- Endorsement and dissemination of guidelines and adequate access to treatment facilities and resources
- Awareness of guidelines and belief in their relevance
- Belief that guidelines support decision making, improve patient care, reduce clinical variation, and reduce costs
Take an Interprofessional Approach
Both Abbitt and Holland recognized the critical role of the entire cancer care team. “I am fortunate to work with a wonderful interprofessional team that collaborates when identifying guidelines that we want to adopt into practice,” Abbitt said. “The team often works together to decide what guidelines are adopted. Collaboration and teamwork encourage buy-in during the implementation process.”
MSK has an interprofessional clinical council that develops their internal practice guidelines, which are then evaluated by the clinicians who will ultimately be using them, Holland said. After clinicians provide comments on a guideline, the department of nursing’s evidence-based practice division ensures that MSK’s practice council writes and approves any new or modified policies or procedures to support the new guideline. Then the professional development division develops and delivers staff education.
Identify Challenges Before They Become a Barrier
“I think hardwiring a new process and time are my two biggest challenges when implementing new guidelines,” Abbitt said. “Bedside nurses are pulled in numerous directions throughout their shift, and it can be challenging to find uninterrupted time to complete educational in-services related to changes in process. In addition, depending on the kind of change taking place, it might not always be well received. So, it’s important to explain the ‘why’ up front.”
She said that she begins by introducing a new process to supervisors, charge nurses, and preceptors. They discuss the changes and rationale, identify any potential barriers, and outline educational needs to ensure a smooth delivery. Once the guidelines are implemented at the staff level, the team monitors for and corrects any unforeseen challenges and then continues to assess staff throughout the next few months to ensure everyone is implementing the new process into their daily routines.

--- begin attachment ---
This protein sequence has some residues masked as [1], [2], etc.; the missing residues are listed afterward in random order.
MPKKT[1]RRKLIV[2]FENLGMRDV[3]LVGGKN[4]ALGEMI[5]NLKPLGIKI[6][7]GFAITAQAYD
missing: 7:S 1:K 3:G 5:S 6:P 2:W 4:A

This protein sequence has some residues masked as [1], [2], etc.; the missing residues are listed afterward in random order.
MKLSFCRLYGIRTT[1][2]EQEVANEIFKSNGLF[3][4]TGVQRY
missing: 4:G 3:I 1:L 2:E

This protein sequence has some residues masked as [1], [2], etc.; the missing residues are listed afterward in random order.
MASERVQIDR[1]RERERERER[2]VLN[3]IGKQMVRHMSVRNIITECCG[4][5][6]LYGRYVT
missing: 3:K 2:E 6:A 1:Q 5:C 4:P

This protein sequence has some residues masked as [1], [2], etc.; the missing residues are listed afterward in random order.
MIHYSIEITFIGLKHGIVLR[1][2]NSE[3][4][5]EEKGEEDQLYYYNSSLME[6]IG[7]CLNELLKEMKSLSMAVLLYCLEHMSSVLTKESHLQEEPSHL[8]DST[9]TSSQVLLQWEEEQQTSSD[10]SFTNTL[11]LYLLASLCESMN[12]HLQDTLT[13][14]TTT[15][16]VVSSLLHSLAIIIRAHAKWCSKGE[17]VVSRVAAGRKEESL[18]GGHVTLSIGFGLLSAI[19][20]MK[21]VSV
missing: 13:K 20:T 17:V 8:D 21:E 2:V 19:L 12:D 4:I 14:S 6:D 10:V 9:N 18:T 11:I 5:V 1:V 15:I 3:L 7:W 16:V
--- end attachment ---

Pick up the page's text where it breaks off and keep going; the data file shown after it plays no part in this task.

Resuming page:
“I really like to brainstorm with my team the best options to implement process changes," Abbitt explained. "I try to identify any challenges up front and have our team ready to work through them. Once we go live with the changes, I then follow-up with staff to assess how the process is being received.”
Holland said that in her experience, it’s often a matter of simply overcoming human nature. “The greatest obstacle to any new guideline is resistance to change. Even changes that seem like a slam dunk—adjustments that save time, reduce risk, save money—often are initially met with skepticism,” she said. “Implementation plans should always reflect an understanding of change management. You have to prepare the staff that change is coming, explain why, get everyone the training and tools they need to succeed, and, after implementation, continue to reinforce the new practices.”
Educate, Communicate, and Involve
Education is the key to a smooth transition for practice changes, Abbitt said. “Staff need to understand the changes before things are put in motion. In my experience, this keeps advocacy in the forefront and reduces the anxiety associated with change.”
MSK communicates practice changes through evidence-based practice updates, which are sent to nursing leadership in every unit. The nurse leader, clinical nurse specialist, and nursing professional development specialist work together to communicate changes to the staff, ensure the necessary training is complete, and monitor for adherence to the new process.
“We often lean on invested nurses to be the champions for new guidelines amongst the staff,” Holland said. “These champions serve as the resident experts, advocates, and, sometimes, auditors of new practices.”
At an institutional level, MSK’s clinical council evaluates new evidence and makes recommendations to ensure quality of care. At a departmental level, new nursing guidelines are often introduced through a shared governance structure, that offers a forum for staff nurses to provide feedback about how new guidelines might affect their clinical area. The process empowers nurses to refine how the guidelines are implemented and facilitates staff buy-in about the practice changes.
Nurse leaders should engage clinical nurses as early as possible in the guideline implementation process, Holland said. “The perspective of the bedside or chairside nurse is invaluable in determining what the clinical staff needs to be successful with a practice change. This also provides nurses with ownership over changes affecting their practice.”
Implementing guidelines requires time, patience, and persistence, Abbitt reminded. “Remember that the process is about advocacy and ensuring the best possible care for patients. Take time to develop a culture that promotes evidence-based practice and interprofessional care. That is the foundation for success.”